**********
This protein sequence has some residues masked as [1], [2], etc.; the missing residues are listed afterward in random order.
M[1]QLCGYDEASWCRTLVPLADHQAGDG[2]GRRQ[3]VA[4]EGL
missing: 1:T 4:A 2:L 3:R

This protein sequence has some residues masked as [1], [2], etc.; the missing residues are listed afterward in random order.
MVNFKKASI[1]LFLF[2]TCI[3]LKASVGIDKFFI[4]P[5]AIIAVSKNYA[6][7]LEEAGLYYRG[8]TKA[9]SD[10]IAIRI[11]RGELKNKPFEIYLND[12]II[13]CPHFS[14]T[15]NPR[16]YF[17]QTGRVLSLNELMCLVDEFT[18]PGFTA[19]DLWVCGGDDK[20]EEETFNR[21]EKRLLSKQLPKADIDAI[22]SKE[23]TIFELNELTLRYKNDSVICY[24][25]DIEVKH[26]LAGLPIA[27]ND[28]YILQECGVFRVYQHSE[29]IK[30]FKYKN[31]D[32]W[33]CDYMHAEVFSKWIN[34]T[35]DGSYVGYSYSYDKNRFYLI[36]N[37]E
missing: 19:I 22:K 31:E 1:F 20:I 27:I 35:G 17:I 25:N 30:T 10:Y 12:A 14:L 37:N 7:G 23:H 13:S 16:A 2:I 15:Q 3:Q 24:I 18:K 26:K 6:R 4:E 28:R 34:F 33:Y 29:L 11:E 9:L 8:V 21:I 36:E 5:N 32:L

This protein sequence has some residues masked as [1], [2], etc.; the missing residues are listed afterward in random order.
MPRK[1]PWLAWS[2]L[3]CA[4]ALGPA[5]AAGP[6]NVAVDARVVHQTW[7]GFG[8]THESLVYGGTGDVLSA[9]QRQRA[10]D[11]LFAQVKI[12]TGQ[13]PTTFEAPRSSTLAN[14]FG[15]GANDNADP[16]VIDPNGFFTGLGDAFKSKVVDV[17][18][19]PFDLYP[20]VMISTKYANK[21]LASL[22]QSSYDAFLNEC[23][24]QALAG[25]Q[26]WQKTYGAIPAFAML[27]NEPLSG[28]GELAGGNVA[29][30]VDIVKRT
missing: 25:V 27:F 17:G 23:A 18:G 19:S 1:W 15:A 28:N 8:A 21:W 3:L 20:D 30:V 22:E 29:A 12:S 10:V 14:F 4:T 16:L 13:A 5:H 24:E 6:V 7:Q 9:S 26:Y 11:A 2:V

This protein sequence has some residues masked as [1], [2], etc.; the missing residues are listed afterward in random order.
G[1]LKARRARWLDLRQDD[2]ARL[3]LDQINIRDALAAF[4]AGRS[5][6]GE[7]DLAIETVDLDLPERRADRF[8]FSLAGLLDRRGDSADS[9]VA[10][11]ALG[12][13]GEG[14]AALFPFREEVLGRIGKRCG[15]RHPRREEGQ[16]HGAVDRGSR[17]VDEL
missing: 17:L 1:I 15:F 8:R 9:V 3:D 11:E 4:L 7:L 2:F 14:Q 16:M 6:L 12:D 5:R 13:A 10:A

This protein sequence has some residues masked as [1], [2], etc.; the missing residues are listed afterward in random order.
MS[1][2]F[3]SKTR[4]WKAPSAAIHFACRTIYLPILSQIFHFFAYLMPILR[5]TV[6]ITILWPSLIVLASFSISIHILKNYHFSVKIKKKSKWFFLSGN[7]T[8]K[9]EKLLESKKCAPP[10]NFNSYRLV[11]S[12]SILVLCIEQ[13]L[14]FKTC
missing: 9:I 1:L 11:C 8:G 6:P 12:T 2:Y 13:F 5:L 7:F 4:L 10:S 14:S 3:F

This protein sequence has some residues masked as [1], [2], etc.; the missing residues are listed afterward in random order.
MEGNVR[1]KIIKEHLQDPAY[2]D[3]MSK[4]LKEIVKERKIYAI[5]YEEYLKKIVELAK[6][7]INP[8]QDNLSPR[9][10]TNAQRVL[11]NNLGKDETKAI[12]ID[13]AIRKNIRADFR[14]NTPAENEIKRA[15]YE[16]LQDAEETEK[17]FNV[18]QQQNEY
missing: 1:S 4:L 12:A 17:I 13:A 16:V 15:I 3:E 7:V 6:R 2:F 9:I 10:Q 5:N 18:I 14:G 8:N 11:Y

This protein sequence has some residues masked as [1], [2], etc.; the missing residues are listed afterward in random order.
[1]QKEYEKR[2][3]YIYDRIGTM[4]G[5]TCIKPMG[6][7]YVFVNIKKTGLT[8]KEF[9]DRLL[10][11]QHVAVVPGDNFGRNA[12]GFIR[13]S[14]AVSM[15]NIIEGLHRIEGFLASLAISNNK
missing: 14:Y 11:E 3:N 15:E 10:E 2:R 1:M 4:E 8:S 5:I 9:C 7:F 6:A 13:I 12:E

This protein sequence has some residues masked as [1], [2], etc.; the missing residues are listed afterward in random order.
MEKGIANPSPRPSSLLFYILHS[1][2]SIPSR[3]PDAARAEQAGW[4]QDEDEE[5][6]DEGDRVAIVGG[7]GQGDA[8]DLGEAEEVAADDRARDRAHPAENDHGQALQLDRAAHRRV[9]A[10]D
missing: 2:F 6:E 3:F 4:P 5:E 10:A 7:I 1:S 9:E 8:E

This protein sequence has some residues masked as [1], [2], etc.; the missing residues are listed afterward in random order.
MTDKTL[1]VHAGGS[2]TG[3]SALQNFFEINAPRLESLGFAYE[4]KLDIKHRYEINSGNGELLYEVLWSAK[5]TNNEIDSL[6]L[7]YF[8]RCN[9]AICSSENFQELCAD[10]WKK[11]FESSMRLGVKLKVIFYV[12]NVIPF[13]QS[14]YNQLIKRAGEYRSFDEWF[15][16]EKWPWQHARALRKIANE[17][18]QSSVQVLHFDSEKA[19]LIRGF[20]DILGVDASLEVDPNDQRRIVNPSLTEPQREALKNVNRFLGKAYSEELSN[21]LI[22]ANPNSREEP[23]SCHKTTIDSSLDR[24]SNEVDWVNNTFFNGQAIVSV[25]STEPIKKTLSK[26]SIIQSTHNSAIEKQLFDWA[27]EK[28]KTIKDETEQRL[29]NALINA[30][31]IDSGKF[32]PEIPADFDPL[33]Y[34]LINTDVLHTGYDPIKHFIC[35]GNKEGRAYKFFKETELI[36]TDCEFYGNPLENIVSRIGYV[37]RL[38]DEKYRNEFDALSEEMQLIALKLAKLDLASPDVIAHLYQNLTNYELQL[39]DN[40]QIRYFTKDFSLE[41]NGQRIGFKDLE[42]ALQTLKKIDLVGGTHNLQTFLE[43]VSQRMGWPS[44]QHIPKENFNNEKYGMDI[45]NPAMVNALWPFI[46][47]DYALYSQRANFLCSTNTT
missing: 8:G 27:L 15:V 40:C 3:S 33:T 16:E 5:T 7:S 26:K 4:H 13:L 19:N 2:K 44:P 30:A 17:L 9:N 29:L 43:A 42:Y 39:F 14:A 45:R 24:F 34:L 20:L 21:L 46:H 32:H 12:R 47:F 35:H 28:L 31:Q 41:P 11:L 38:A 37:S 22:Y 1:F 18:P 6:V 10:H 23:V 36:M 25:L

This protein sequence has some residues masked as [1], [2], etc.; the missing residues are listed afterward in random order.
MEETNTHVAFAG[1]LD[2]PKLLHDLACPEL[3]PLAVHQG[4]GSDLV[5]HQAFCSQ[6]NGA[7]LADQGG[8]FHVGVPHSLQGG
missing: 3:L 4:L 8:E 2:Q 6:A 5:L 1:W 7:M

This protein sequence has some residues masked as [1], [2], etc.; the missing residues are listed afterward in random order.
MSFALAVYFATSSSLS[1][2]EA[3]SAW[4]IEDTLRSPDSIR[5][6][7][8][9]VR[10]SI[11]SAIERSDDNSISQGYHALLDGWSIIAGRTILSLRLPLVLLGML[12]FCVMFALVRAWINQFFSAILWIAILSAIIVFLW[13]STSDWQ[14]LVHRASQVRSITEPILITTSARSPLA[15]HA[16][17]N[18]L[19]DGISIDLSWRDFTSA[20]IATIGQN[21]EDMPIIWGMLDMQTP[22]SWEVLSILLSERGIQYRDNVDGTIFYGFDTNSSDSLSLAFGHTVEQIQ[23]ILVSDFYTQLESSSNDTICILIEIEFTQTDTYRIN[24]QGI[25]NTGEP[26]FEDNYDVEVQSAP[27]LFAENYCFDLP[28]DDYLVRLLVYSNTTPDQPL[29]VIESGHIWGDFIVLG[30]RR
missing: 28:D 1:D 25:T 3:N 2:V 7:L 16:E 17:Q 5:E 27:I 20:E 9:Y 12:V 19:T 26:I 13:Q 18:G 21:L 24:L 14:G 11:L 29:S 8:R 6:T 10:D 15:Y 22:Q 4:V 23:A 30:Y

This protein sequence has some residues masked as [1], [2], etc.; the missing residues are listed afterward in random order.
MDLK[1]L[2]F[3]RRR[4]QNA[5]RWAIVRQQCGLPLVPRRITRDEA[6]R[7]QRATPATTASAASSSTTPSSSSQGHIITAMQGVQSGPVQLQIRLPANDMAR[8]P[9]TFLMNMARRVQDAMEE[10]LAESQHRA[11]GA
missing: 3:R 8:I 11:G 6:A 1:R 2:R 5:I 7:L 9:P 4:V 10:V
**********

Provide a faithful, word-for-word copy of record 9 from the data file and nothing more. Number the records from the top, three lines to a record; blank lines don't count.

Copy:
This protein sequence has some residues masked as [1], [2], etc.; the missing residues are listed afterward in random order.
MTDKTL[1]VHAGGS[2]TG[3]SALQNFFEINAPRLESLGFAYE[4]KLDIKHRYEINSGNGELLYEVLWSAK[5]TNNEIDSL[6]L[7]YF[8]RCN[9]AICSSENFQELCAD[10]WKK[11]FESSMRLGVKLKVIFYV[12]NVIPF[13]QS[14]YNQLIKRAGEYRSFDEWF[15][16]EKWPWQHARALRKIANE[17][18]QSSVQVLHFDSEKA[19]LIRGF[20]DILGVDASLEVDPNDQRRIVNPSLTEPQREALKNVNRFLGKAYSEELSN[21]LI[22]ANPNSREEP[23]SCHKTTIDSSLDR[24]SNEVDWVNNTFFNGQAIVSV[25]STEPIKKTLSK[26]SIIQSTHNSAIEKQLFDWA[27]EK[28]KTIKDETEQRL[29]NALINA[30][31]IDSGKF[32]PEIPADFDPL[33]Y[34]LINTDVLHTGYDPIKHFIC[35]GNKEGRAYKFFKETELI[36]TDCEFYGNPLENIVSRIGYV[37]RL[38]DEKYRNEFDALSEEMQLIALKLAKLDLASPDVIAHLYQNLTNYELQL[39]DN[40]QIRYFTKDFSLE[41]NGQRIGFKDLE[42]ALQTLKKIDLVGGTHNLQTFLE[43]VSQRMGWPS[44]QHIPKENFNNEKYGMDI[45]NPAMVNALWPFI[46][47]DYALYSQRANFLCSTNTT
missing: 8:G 27:L 15:V 40:C 3:S 33:T 16:E 5:T 7:S 26:K 4:H 13:L 19:N 2:K 44:P 30:A 17:L 9:N 29:L 43:A 42:Y 39:F 14:A 45:R 24:F 34:L 20:L 21:L 46:H 32:H 12:R 47:F 35:H 28:L 31:Q 41:P 11:L 38:A 37:S 22:Y 1:F 18:P 6:V 10:H 23:V 36:M 25:L